[SATLUG] So much for Google being your friend.

Ernest De Leon edeleonjr at gmail.com
Fri Jun 4 10:12:55 CDT 2010

The open wifi thing has been beaten to death repeatedly in various
'technical' communities. I'm going to side with David on this: people should
take the responsibility to encrypt their own communications. If someone
cracks that encryption, then that is a different story. I liken the open
wifi to someone standing on the street outside your house and watching your
tv through an open window or door. Nothing can prevent them from doing that
(so long as they are on the street and not in your yard) other than you
closing the shades and/or door. Very simple solution, but most people are
too lazy to do it. For those that just don't have the technical capacity to
do it, pay someone to do it. There are plenty of geeks out there that will
do it for 20 bucks and a six pack (or something equivalent) so you don't
have to go to the Geek Squad, pay $180 and have them use WEP so your 12 year
old neighbor's kid can crack it in 2 minutes.


On Fri, Jun 4, 2010 at 9:49 AM, David Kowis <dkowis at shlrm.org> wrote:

> On 6/4/2010 8:42 AM, pcdls wrote:
> > On 6/4/2010 7:48 AM, David Kowis wrote:
> >> On 6/4/2010 1:22 AM, pcdls wrote:
> >>
> >>> Pretty much saw this coming.  Hope none of you have made any
> >>> compromising searches....at least, not intentionally.
> >>>
> >>>
> http://www.pcworld.com/article/197955/google_relents_will_hand_over_european_wifi_data.html
> >>>
> >>>
> >>>
> >>> Hopefully, Texas law should have some interesting counter-measures to
> >>> deal with their goofiness (it does).
> >>>
> >> Because they kept the data, or because they're caving into the
> >> government's demands?
> >>
> >> Just curious as to what you see the core problem being.
> >>
> >> Personally, if you've got open unencrypted wifi, and someone collects
> >> your packets, shame on you. It's like shouting in a room, and getting up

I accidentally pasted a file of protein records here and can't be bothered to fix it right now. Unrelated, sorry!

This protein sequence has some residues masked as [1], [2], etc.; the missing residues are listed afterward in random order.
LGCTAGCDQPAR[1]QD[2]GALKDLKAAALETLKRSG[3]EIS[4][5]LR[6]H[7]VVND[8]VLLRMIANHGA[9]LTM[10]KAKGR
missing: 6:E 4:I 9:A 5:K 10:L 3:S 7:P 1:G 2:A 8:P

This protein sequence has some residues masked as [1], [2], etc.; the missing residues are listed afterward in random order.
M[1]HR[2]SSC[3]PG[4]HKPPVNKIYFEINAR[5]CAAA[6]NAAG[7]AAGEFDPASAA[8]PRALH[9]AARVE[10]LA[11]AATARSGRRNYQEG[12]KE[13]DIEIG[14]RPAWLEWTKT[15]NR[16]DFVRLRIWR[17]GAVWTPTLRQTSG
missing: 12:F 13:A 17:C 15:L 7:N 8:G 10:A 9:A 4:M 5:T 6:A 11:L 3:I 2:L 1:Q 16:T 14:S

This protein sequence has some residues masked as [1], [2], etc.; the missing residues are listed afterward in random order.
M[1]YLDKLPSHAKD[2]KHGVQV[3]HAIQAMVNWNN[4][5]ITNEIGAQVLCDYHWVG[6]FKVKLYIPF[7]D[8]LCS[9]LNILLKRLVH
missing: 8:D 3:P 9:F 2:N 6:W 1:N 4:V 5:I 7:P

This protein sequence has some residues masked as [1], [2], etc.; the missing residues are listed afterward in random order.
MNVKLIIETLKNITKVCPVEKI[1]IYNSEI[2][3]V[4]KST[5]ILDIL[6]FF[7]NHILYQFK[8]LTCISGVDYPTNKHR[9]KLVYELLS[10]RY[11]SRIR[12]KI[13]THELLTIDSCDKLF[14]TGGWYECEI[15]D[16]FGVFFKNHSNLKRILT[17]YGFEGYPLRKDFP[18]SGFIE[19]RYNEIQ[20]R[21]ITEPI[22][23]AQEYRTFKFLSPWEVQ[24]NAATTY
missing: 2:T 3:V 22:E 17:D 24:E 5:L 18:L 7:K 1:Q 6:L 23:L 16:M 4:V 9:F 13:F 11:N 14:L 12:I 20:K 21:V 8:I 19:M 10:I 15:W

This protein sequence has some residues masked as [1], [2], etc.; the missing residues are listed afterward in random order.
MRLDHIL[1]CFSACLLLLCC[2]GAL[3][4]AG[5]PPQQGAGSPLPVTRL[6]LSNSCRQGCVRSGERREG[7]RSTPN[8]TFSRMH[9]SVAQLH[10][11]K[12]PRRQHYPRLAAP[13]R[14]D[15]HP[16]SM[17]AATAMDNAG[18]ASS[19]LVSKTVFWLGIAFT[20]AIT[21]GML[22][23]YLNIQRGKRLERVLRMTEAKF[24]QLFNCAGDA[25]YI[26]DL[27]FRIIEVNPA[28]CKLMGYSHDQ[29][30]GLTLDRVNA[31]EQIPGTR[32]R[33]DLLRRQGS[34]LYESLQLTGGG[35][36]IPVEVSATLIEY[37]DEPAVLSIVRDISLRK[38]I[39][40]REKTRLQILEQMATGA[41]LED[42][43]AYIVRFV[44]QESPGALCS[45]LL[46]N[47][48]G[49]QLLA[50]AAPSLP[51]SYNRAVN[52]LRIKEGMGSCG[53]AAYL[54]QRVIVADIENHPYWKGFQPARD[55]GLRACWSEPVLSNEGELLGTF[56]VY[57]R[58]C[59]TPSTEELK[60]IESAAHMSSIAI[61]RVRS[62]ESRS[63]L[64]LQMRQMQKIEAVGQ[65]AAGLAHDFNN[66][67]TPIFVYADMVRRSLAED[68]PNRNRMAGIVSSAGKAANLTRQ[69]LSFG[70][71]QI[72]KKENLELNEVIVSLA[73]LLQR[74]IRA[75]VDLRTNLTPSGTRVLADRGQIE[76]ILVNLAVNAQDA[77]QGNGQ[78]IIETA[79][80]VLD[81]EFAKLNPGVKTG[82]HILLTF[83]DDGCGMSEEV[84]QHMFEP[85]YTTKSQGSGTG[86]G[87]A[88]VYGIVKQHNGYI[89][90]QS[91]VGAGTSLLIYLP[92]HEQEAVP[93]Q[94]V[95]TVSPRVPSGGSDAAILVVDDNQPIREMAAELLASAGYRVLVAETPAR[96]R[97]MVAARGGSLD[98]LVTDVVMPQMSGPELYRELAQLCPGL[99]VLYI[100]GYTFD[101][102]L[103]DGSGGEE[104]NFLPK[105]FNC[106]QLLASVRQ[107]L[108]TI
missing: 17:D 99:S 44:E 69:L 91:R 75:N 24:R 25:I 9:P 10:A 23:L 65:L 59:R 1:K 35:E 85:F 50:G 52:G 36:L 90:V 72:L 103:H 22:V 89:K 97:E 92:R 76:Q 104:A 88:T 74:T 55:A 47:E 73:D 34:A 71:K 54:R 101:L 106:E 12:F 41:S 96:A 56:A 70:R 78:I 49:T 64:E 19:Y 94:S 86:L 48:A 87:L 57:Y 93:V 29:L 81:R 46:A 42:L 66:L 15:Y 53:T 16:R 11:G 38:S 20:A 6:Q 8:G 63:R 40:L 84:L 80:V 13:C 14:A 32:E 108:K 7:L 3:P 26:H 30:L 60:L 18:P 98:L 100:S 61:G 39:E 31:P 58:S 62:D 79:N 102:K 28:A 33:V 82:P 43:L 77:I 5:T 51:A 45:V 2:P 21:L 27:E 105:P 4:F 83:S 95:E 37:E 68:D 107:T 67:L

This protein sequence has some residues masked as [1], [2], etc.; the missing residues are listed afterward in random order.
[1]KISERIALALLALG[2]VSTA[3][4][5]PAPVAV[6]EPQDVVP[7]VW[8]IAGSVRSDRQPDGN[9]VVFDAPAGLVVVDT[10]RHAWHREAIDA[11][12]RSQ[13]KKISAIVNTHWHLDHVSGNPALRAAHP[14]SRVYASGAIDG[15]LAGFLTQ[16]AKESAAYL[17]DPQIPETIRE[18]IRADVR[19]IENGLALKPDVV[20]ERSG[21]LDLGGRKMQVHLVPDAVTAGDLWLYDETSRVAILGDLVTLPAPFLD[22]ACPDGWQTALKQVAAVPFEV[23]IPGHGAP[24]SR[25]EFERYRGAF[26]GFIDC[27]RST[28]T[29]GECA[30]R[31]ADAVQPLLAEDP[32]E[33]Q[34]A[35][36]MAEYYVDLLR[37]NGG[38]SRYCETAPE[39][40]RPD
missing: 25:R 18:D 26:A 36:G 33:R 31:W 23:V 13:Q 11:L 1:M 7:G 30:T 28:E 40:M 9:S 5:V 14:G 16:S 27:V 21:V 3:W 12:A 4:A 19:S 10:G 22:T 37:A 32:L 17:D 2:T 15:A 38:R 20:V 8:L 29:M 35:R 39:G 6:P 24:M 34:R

> >> set when someone writes down what you're saying...
> >>
> >> David
> >>
> >>
> > Core problem:  There is a continuous and relentless effort to justify
> > these sorts of actions.  Where does it end?
> >
> > I love analogies!!!
> >
> > It's like having a private conversation and someone has bugged your
> > phone to write down what you're saying.  Silly rabbit!!  Stop using your
> > phone!
> I don't think that using an unencrypted wifi is like having a bugged
> phone... One is physical compromise of the phone, and the other is
> un-affected by any third party at all.
> >
> > It's like leaving the door to your house unlocked so that people with
> > poor manners and a lack of decency can just come in whenever they feel
> > like it to check out what you're doing...and then report it.  Always
> > keep your house in lockdown and trust noone!
> Yes, but you don't broadcast things outside your home. A better analogy
> is if you left the door open and then complained because people took
> pictures inside your house from across the street. They're trespassing
> on your property, which they had to physically enter. You don't have
> similar restrictions with wifi, anyone with an antenna can pick up
> stuff, often from a long way away.
> >
> > It's like going about in public, being deliberately followed, and
> > watched ( ala cointelpro )...but, hey, you're in public!  Stop going out
> > in public!
> Well it is public. You can take measures to hide, but people can follow
> and watch you all they want. If you don't want to be looked at, and
> watched, take steps to protect yourself.
> >
> > I suspect, as time goes on, the next statements to come from the
> > apologists will be:  "Hey, we can't help that no matter how hard people
> > try to encrypt their data or their communications, we will always have
> > the keys!"  And, when that statement is made.  Will we accept it?
> I'm a big proponent of privacy, but it doesn't work out in this
> situation, because it's not like bugging your wifi adaptor. You're
> broadcasting everything to everyone. If you want what you're doing kept
> secret, don't use wifi, or at the very least, keep it encrypted.
> I'm not justifying their actions. I asked a question, which you never
> answered. Breaking the crypto that you're using is far different than
> picking up unencrypted wifi. Listening to the packets is far different
> from bugging your wifi to collect the data. You're broadcasting into
> open space every time you use wifi, encrypted or not.
> David
> --
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